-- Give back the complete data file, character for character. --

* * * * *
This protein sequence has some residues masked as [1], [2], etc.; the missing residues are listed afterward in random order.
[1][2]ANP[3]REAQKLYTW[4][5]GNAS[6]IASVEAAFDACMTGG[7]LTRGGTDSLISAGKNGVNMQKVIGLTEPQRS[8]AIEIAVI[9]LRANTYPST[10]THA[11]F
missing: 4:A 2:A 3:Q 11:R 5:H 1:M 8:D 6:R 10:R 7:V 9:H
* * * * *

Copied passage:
This protein sequence has some residues masked as [1], [2], etc.; the missing residues are listed afterward in random order.
[1][2]ANP[3]REAQKLYTW[4][5]GNAS[6]IASVEAAFDACMTGG[7]LTRGGTDSLISAGKNGVNMQKVIGLTEPQRS[8]AIEIAVI[9]LRANTYPST[10]THA[11]F
missing: 4:A 2:A 3:Q 11:R 5:H 1:M 8:D 6:R 10:R 7:V 9:H